Let’s start with the supposition that the venture-founder compact is built almost entirely on trust, especially early on. Sure, due diligence matters in the investment process, but lying about your capabilities can undercut the founder-investor relationship — and in extreme cases, to the detriment of the larger, global startup market.
In the wake of Elizabeth Holmes’ sentencing on Friday for defrauding investors, I’ve seen people argue that she was only guilty of messing with the wrong people — the wealthy. The implication here is that Holmes’ rich investors deserved to lose their money. I would argue what she did helped undermine the entire venture compact, and that’s why she’s going to jail.
As TechCrunch’s Amanda Silberling wrote on Friday about the company:
Holmes founded Theranos in 2003 after dropping out of Stanford. She pitched investors and partners on technology that would revolutionize the healthcare system — instead of drawing blood intravenously and waiting days for test results, her technology would prick a tiny bit of blood and instantly conduct dozens of tests on it. Soon she was the CEO of a company with a $10 billion valuation, but it turned out that the technology didn’t work.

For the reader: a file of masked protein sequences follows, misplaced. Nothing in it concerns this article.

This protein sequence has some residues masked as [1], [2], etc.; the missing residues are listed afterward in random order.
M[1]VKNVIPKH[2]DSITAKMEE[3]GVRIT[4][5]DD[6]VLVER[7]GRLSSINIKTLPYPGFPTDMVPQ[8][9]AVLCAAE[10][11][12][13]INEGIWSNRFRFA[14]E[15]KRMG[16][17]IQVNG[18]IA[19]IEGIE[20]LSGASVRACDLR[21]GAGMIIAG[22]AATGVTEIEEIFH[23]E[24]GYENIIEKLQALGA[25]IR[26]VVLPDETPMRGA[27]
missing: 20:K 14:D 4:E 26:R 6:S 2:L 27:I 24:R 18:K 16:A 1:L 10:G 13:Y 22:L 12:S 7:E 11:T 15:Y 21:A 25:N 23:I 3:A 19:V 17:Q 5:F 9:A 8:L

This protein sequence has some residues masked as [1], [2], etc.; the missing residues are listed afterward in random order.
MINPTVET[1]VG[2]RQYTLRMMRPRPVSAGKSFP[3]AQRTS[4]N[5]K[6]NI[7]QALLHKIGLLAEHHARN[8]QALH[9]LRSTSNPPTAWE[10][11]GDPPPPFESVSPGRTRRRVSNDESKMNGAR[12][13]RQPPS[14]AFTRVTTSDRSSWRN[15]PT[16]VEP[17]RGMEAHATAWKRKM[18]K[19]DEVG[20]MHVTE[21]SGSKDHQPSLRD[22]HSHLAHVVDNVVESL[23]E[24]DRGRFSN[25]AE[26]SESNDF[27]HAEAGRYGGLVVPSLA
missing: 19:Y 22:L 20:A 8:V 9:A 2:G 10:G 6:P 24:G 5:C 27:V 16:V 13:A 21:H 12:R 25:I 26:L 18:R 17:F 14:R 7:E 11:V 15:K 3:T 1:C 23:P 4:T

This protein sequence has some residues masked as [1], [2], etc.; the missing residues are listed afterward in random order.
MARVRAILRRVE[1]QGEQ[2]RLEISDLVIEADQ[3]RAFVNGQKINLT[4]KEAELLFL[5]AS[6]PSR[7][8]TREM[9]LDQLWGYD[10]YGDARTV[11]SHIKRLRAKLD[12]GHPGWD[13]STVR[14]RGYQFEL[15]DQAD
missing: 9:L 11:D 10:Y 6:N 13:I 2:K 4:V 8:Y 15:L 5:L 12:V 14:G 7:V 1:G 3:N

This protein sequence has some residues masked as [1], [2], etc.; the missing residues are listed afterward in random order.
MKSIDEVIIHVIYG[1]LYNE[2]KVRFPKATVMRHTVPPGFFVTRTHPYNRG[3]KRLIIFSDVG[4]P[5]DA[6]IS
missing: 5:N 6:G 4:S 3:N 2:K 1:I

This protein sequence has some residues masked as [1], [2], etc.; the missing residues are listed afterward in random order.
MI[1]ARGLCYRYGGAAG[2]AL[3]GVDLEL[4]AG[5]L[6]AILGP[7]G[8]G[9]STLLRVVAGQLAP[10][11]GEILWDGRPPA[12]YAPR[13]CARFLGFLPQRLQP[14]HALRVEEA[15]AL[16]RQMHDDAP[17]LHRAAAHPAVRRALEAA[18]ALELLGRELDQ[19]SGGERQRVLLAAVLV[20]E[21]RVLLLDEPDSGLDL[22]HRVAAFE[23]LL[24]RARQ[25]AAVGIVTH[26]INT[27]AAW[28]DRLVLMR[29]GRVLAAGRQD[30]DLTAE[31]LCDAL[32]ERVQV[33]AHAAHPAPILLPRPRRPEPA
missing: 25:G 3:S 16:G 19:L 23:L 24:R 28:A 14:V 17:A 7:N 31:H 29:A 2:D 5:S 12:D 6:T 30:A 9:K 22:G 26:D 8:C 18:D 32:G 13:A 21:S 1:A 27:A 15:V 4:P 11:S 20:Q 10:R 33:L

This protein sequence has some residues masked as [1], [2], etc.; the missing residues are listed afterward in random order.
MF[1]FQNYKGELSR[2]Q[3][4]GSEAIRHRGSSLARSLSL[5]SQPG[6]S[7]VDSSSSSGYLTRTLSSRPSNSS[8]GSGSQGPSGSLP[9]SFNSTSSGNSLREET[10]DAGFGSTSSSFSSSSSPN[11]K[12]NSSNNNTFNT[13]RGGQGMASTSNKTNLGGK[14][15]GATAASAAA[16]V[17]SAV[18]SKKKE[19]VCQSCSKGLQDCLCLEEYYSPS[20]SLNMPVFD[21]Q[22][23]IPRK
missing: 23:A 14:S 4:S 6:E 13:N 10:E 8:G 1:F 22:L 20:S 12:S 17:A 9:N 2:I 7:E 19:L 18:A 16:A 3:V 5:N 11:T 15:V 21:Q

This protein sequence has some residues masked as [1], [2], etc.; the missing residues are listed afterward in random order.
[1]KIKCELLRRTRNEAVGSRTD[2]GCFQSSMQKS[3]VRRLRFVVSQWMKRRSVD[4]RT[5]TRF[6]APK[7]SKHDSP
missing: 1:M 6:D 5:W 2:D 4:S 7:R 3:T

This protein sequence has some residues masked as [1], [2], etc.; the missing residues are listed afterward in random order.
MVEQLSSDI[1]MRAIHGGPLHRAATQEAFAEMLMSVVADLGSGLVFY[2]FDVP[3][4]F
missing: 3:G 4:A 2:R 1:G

What Holmes did was build a company by convincing investors that she could create something she knew to be a lie.
The tech startup ecosystem exists in part because investors with capital to spare are willing to risk some of that money on a founder with an idea.
These investors can be fabulously wealthy individuals. They can be athletes like Stephen Curry or Serena Williams, or entertainers like Kevin Hart or Ashton Kutcher. But they could also be larger entities like venture capital firms, investment funds or pension funds investing on behalf of people who aren’t fabulously wealthy.
Holmes’ sentencing sends a clear message that the startup ecosystem must be built on good faith by Ron Miller originally published on TechCrunch